Subject Design of RSE module
Author paulruizendaal
Having had a chance to think through RSE's (unfortunately without
much access to source) whilst on the beach, I would like to put up
another description of RSE's to get feedback on. Again, I would
welcome feedback from engine developers, like the one from Dmitry
that pointed out the misconceptions in the earlier attempt. Here it

"The execution tree of a compiled request consists of two types of
nodes: JRD_NOD's and RSB's. The former hold procedural and (scalar)
expression code, the latter hold record stream code. The execution
tree is shared between request instances ("clones"), with instance
data being held in the "impure" area. [The impure area is a data
frame that is allocated as part of a request struct]

Each (potentially shared) RSB node has a corresponding (non-shared)
instance data:
- First, there are the RPB blocks, which are an array at the end of a
request struct. An RPB struct seems to describe where
data can be found for the current record and what format it is in.
Note that the actual data is always located in the impure block.
- Second, each RSB has a specific non-shared extension struct in the
impure area, the so called IRSB structs. IRSB's are located via a
pointer offset in the shared RSB block.

The tree of JRD_NOD's and RSB's is executed by the code in the EXE
and EVL modules (for JRD_NOD's) and by the RSE module (for RSB's),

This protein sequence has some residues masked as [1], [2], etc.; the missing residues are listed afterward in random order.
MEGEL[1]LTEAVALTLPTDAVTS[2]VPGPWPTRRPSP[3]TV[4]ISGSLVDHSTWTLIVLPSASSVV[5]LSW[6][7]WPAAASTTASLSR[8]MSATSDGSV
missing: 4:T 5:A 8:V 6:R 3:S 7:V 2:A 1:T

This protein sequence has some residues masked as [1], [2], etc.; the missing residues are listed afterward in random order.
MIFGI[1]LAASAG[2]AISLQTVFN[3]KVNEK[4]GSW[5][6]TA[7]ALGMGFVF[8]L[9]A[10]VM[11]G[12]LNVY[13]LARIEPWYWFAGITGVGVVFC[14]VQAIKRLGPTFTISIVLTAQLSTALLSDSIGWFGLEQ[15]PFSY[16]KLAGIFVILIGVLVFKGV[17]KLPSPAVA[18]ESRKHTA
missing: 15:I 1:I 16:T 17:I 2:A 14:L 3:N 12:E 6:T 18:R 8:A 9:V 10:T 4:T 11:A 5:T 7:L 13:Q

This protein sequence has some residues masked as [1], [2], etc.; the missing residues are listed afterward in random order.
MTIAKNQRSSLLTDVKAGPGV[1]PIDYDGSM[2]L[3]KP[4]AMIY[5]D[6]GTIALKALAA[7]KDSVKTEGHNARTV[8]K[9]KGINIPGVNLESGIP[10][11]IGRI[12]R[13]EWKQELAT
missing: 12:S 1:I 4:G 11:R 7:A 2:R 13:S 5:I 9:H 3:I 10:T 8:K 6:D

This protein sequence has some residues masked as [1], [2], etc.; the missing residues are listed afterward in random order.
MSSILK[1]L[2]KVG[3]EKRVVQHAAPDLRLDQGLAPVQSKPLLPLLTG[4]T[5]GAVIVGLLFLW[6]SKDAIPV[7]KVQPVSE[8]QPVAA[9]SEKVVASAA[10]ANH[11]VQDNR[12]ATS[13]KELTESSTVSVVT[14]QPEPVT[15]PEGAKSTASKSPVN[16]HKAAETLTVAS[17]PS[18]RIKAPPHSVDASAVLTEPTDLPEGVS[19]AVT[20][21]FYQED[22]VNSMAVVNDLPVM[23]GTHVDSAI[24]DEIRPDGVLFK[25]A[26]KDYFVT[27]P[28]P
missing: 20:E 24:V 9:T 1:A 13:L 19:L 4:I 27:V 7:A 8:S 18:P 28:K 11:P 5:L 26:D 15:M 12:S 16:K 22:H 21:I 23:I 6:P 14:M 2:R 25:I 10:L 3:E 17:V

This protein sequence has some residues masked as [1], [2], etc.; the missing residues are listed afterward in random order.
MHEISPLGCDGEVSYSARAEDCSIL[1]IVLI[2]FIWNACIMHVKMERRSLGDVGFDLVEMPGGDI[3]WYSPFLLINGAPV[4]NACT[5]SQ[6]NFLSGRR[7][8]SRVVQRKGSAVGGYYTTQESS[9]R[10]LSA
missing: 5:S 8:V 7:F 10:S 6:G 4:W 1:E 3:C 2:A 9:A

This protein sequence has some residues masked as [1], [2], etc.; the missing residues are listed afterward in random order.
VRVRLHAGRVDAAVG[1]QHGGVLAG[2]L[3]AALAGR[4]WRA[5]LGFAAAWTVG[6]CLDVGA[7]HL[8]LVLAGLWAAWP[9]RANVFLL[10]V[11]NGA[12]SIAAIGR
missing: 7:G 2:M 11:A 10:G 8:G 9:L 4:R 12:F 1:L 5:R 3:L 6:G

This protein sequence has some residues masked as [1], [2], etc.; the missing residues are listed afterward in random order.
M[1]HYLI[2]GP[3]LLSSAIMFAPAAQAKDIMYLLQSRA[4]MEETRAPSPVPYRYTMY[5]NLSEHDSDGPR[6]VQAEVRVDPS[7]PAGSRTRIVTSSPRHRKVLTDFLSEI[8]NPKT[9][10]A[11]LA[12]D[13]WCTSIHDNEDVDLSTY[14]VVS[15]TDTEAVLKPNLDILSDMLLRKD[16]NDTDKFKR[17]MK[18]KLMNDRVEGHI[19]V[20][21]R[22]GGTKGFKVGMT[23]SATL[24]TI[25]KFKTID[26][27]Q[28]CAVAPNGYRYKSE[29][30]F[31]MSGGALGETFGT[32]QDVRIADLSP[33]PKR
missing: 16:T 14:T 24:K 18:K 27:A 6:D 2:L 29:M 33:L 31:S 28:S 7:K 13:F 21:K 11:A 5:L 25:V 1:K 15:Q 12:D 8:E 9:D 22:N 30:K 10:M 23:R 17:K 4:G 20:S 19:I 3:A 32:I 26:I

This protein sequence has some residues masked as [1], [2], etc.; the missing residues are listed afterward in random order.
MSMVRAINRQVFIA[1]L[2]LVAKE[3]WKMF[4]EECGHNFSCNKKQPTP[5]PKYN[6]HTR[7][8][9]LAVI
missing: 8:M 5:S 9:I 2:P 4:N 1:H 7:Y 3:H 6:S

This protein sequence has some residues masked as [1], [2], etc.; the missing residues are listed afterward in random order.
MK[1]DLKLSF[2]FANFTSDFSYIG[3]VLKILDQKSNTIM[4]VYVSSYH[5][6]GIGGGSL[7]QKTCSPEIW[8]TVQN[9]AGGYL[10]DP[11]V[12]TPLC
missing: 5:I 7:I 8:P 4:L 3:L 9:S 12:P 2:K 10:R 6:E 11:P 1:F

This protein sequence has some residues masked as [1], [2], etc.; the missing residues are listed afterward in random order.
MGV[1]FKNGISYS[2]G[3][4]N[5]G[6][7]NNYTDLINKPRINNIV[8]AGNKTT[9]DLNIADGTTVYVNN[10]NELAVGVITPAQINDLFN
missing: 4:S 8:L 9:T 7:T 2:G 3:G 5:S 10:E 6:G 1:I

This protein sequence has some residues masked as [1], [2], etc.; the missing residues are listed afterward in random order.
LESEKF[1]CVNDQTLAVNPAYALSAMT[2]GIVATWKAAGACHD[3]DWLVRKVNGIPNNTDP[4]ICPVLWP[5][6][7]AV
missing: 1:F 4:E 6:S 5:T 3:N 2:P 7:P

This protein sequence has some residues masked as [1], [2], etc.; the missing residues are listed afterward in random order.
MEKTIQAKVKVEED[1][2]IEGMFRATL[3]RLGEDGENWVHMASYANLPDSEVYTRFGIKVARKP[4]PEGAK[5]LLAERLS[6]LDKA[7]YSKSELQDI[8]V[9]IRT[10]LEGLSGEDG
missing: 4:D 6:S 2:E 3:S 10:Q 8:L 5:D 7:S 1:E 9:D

with (recursive) calls occuring between each module:
- EXE calls into EVL to evaluate expressions
- EXE calls into RSE to evaluate DML statements
- RSE calls into EVL to evaluate conditions
- RSE calls into EXE to evaluate selectable procedures
- EVL calls into RSE to evaluate singleton selects
Note that all three modules share a single instance of the request
struct and its impure area, which by itself is not recursive.
Recursive procedure calls are implemented by "cloning" the request on
the fly, i.e. creating a copy of the request struct and impure area.

RSB's are a little like objects with three methods: open(), fetch()
and close(). The EXE and EVL modules access the RSE module through
this abstract interface.

RSB nodes are a tree structure in themselves. There are three kinds
of RSB nodes (the naming is mine and cannot be found in source):
RSBSource, RSBMorph and RSBJoin.

RSBSource types are the leafs of the RSB tree and record streams
originate from these leafs. There are many types of RSBSource node,
as the types are a (pruned) cartesian product of table types
(internal, external, procedural) and access types (sequential,
indexed, navigational, ...).

RSBMorph types process a single record stream into another single
record stream. They are "branches" in the RSB tree. Examples would be
RSBBoolean (selects records based on a boolean expression), RSBSort
(sorts records in an expression order) and RSBAggregate (implements
groub by semantics). Other examples would be RSBFirst and RSBNext.

The third type, RSBJoin, combines two or more streams into a single
stream. The RSBJoin types include merge, inner, outer and semi-outer
join logic.

If written out as a hierarchy, a possible ordering could be:

rsb_sequential, // natural scan access
rsb_indexed, // access via an index
rsb_navigate, // navigational walk on an index
rsb_ext_sequential, // external sequential access
rsb_ext_indexed, // external indexed access
rsb_ext_dbkey, // external DB_KEY access
rsb_procedure // stored procedure
rsb_boolean, // predicate (logical condition)
rsb_sort, // sort
rsb_aggregate, // aggregation
rsb_first, // retrieve first n records
rsb_skip, // skip n records
rsb_cross, // inner join as a nested loop
rsb_left_cross, // left outer join as a nested loop
rsb_merge, // join via a sort merge
rsb_union, // union


So far my current understanding of RSB's I would welcome all input
on misunderstandings. Also, I would be happy if people could post
elaborations on points that are too obscure in the current text.